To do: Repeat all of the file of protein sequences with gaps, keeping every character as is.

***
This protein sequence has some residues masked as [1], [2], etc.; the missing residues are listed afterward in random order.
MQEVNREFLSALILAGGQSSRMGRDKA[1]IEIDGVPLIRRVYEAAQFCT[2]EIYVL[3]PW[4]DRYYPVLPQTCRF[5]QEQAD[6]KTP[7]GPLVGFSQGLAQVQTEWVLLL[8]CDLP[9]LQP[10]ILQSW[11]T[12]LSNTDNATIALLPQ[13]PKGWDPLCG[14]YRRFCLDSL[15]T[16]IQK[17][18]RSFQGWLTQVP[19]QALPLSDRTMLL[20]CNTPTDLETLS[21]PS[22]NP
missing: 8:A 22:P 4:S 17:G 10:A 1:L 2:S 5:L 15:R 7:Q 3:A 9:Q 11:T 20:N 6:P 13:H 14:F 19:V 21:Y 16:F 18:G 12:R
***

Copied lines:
This protein sequence has some residues masked as [1], [2], etc.; the missing residues are listed afterward in random order.
MQEVNREFLSALILAGGQSSRMGRDKA[1]IEIDGVPLIRRVYEAAQFCT[2]EIYVL[3]PW[4]DRYYPVLPQTCRF[5]QEQAD[6]KTP[7]GPLVGFSQGLAQVQTEWVLLL[8]CDLP[9]LQP[10]ILQSW[11]T[12]LSNTDNATIALLPQ[13]PKGWDPLCG[14]YRRFCLDSL[15]T[16]IQK[17][18]RSFQGWLTQVP[19]QALPLSDRTMLL[20]CNTPTDLETLS[21]PS[22]NP
missing: 8:A 22:P 4:S 17:G 10:A 1:L 2:S 5:L 15:R 7:Q 3:A 9:Q 11:T 20:N 6:P 13:H 14:F 19:V 21:Y 16:F 18:G 12:R